PORT OF SPAIN, Trinidad – The positive performance of the world economy is the backdrop to elevated growth underway in the economies of Latin America and the Caribbean. The outlook for regional growth is 5% for 2007 and 4.6% in 2008, following the 2006 growth rate of 5.6%.
So states the new Economic Survey of Latin America and the Caribbean 2006-2007, released today in Santiago, Chile by ECLAC Executive Secretary José Luis Machinea. Should projections for 2008 be borne out, the region’s per capita GDP will have risen by 20.6% (over 3% per year, on average) by the time it completes its sixth consecutive year – since 2003 — of growth.
According to ECLAC, in 2007 the economies of South America are expected to grow by 5.7%, whereas Mexico and Central America will increase by 3.6%. Growth projections for the Caribbean stand at 5.5%.
The report notes that growth registered in the region over 2006 was characterized by two trends: surplus on the balance-of-payments current account and the positive primary balance posted by the public sector.
These surpluses are largely attributable to strong improvements in the region’s terms of trade, which have risen by the equivalent of 3.4% of GDP, especially in South America. Improved terms of trade have contributed to the increase of the trade balance surplus and an upswing in fiscal revenues.
Also in 2006, the volume of exports of goods and services for the region as a whole expanded by 7.3%. This dynamism was helped by US economic growth, in the case of Mexico, and by the unremitting external demand for raw material exports from Latin American and Caribbean countries, in addition to the pace of economic activity and domestic demand in the region, which has spurred intraregional trade in manufactures. In addition, the volume of imports of goods and services surged by 14.2%.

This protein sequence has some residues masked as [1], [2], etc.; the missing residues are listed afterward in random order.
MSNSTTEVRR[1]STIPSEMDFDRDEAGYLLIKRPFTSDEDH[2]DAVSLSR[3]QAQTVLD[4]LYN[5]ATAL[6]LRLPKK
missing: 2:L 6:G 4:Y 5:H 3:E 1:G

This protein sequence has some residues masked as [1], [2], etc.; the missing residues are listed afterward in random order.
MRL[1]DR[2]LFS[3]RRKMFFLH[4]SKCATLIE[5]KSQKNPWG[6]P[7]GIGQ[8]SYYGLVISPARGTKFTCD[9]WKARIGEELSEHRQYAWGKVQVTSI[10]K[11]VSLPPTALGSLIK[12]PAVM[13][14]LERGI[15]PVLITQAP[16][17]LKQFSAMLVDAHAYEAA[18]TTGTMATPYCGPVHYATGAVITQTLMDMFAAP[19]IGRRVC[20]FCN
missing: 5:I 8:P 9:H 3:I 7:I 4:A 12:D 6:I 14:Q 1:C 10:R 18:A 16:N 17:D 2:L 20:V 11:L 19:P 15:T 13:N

The steady rise in the level of economic activity is reflected in improved labour-market indicators. Not only did the unemployment rate drop from 9.1% in 2005 to 8.6% in 2006, but job quality also rose.
The weighted average inflation rate for Latin America and the Caribbean was 5% in 2006 (down from 6.1% in 2005). Brazil experienced the largest drop (from 5.7% to 3%).
Another encouraging development highlighted by the report is the region’s reduced vulnerability, as reflected in the striking reduction of its external debt burden, as measured both in terms of GDP (in 2006 it shrank from 26.0% to 22.0%) and regional exports (from 101% to 84%). The countries of the region have also expanded their international reserve assets by some US$ 57 billion.
However, not all countries have been able to capitalize upon the favourable external environment. In contrast with South America, export prices of Central American countries and many Caribbean ones (excepting Trinidad and Tobago, and Surinam) have not improved, and trends in their terms of trade and current accounts have been less positive. In addition, gross national income and investment have been more sluggish in these countries, leading to fiscal deficits and greater external vulnerability.
Outlook for 2007
In ECLAC’s view, trends in the international economy and the relative strength of the region’s economies provide grounds for cautious optimism about the near future. However, the recent increase in the volatility of international financial markets is a cause for concern.
Investment continues to be the component of demand that is doing the most to drive growth, and although private consumption is making a steady recovery, it is expected to grow less than national income in 2007 once again, which means that national savings rates should rise further.
Another promising development is the declining unemployment rate, which is expected to slip to 8.3% for 2007, a level similar to rates recorded in the early 1990s.
On the other hand, although the simple average inflation rate for the region was stable in the early months of 2007, it has been picking up in a number of countries, under pressure from both demand and supply sides.
ECLAC notes that the rate of investment is still low in comparison to the levels required by high economic growth sustainable over the mid-term. To support this expansion, the region needs to develop fiscal policies that are more independent of economic cycles.